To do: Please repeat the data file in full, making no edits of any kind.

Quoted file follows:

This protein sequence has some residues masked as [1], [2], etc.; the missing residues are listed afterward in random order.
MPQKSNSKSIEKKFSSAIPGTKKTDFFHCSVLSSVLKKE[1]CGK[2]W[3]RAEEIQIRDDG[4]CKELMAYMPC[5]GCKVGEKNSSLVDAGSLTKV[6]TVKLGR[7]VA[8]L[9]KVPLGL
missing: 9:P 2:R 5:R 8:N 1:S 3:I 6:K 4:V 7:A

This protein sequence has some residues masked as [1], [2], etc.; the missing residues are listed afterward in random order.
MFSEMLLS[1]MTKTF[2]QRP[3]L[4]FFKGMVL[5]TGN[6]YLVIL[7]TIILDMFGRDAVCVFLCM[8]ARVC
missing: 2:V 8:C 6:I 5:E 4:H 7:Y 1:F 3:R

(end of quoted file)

This protein sequence has some residues masked as [1], [2], etc.; the missing residues are listed afterward in random order.
MPQKSNSKSIEKKFSSAIPGTKKTDFFHCSVLSSVLKKE[1]CGK[2]W[3]RAEEIQIRDDG[4]CKELMAYMPC[5]GCKVGEKNSSLVDAGSLTKV[6]TVKLGR[7]VA[8]L[9]KVPLGL
missing: 9:P 2:R 5:R 8:N 1:S 3:I 6:K 4:V 7:A

This protein sequence has some residues masked as [1], [2], etc.; the missing residues are listed afterward in random order.
MFSEMLLS[1]MTKTF[2]QRP[3]L[4]FFKGMVL[5]TGN[6]YLVIL[7]TIILDMFGRDAVCVFLCM[8]ARVC
missing: 2:V 8:C 6:I 5:E 4:H 7:Y 1:F 3:R